Unsubstantiated green credentials

In order to avoid misleading consumers, marketers must be able to substantiate any “green” or environmental advertising claims. This includes any scientific evidence backing up the claim in question and should take into consideration the entire life cycle of a product – from manufacturing to packaging and distribution – in order to assess its true environmental impact.

Although not a UK case, the importance of evidence was perfectly illustrated in a recent Belgian court ruling in favour of Ferrero (manufacturer of Nutella). The Court found that supermarket Delhaize’s advertising claims on the health and environmental benefits of their palm oil-free “Choco” spread could not be backed with conclusive evidence and were therefore illegal.

Unauthorised claims

There are strict requirements in place regarding health and nutrition claims made in relation to food and food supplements. At present and for the foreseeable future, only health claims listed as authorised in the EU Register, or claims that the consumer would understand to have the same meaning as an authorised claim, may be used in marketing communications. For example, products advertising themselves as “sugar free” must contain no more than 0.5g of sugars per 100g or 100ml. Other claims, such as describing a product as “high” in fibre or vitamin C, are also covered.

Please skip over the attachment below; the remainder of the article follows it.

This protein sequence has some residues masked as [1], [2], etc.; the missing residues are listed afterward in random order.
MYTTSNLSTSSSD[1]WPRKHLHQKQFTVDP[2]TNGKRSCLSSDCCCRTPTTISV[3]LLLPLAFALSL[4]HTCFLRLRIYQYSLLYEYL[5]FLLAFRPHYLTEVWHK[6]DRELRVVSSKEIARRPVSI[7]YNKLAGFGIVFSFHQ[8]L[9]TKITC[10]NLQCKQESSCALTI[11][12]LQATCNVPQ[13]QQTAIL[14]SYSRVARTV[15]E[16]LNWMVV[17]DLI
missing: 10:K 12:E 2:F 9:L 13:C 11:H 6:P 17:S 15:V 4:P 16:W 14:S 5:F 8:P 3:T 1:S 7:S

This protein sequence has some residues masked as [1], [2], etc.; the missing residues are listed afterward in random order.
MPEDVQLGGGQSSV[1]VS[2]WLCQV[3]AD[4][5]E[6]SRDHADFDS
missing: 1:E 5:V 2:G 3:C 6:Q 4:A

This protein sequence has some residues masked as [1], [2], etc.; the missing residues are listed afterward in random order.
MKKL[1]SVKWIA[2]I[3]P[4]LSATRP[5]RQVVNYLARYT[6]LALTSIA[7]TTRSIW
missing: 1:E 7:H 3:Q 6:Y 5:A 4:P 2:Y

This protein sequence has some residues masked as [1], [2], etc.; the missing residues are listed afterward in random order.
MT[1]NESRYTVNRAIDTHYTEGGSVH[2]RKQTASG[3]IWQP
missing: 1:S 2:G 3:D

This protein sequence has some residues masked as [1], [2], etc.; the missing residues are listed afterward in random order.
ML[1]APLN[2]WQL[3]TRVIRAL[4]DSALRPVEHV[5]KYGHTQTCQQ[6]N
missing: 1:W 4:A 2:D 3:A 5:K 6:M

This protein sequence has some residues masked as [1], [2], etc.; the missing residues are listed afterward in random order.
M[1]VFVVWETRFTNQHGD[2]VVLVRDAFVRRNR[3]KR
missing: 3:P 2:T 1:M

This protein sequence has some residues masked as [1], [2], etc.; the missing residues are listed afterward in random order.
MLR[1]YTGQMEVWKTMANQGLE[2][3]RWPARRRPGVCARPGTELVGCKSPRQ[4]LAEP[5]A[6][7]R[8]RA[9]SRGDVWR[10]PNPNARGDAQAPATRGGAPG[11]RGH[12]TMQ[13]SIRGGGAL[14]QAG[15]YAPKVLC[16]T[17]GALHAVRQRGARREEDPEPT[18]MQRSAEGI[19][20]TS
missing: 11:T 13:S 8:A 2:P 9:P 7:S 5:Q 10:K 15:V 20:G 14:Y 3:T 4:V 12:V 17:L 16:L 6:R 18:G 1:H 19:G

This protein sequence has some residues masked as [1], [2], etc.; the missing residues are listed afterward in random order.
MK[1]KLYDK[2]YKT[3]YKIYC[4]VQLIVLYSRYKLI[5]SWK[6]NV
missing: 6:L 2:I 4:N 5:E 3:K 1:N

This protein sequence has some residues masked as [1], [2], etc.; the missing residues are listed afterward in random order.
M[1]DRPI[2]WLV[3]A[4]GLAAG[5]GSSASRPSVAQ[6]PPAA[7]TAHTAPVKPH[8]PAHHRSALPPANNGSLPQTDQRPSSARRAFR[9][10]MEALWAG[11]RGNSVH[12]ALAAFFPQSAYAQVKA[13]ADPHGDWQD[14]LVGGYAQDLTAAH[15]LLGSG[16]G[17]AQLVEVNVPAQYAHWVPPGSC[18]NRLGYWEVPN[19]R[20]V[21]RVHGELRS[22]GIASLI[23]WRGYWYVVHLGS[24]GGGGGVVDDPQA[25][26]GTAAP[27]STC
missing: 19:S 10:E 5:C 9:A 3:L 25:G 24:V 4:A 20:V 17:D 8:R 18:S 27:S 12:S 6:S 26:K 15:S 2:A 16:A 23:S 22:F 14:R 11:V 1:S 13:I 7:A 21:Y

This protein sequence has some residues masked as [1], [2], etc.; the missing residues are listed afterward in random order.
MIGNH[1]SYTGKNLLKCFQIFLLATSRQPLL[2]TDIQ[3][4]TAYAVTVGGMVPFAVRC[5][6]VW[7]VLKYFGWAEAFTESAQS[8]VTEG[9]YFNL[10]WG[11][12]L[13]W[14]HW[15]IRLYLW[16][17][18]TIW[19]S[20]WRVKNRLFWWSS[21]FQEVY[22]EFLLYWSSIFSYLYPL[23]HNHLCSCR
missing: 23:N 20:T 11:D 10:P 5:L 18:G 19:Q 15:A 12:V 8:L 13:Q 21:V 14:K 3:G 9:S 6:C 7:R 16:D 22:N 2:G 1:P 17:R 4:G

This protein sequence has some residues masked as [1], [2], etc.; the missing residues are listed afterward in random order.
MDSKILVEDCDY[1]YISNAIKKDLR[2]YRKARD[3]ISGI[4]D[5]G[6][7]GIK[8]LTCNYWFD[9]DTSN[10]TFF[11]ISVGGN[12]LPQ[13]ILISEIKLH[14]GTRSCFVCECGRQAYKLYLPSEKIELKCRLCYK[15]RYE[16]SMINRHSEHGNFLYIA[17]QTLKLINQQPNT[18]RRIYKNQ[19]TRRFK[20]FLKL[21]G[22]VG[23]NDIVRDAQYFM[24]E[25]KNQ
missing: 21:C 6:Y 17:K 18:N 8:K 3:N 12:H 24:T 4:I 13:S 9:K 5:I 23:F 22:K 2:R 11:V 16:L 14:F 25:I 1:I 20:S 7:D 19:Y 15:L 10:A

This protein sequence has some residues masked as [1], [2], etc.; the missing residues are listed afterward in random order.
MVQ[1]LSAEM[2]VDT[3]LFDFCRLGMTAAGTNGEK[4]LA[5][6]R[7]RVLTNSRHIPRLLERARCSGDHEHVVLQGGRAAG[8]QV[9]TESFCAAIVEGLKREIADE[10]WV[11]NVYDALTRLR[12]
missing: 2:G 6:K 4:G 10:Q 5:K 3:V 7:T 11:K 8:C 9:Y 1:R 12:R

Advertisers seeking to make authorised health claims must hold documentary evidence showing that their product meets the conditions of use of the claim as specified on the EU Register.

Substantiation, substantiation, substantiation

The main hurdle on which marketers fall is not having adequate evidence to back up their claims. In order to avoid struggling to defend a claim made by a member of the public, marketers should make sure they understand how their advertising claims are classified under the CAP Code (and other applicable advertising codes) and embark on a process of due diligence of each of their advertising claims to future-proof their marketing.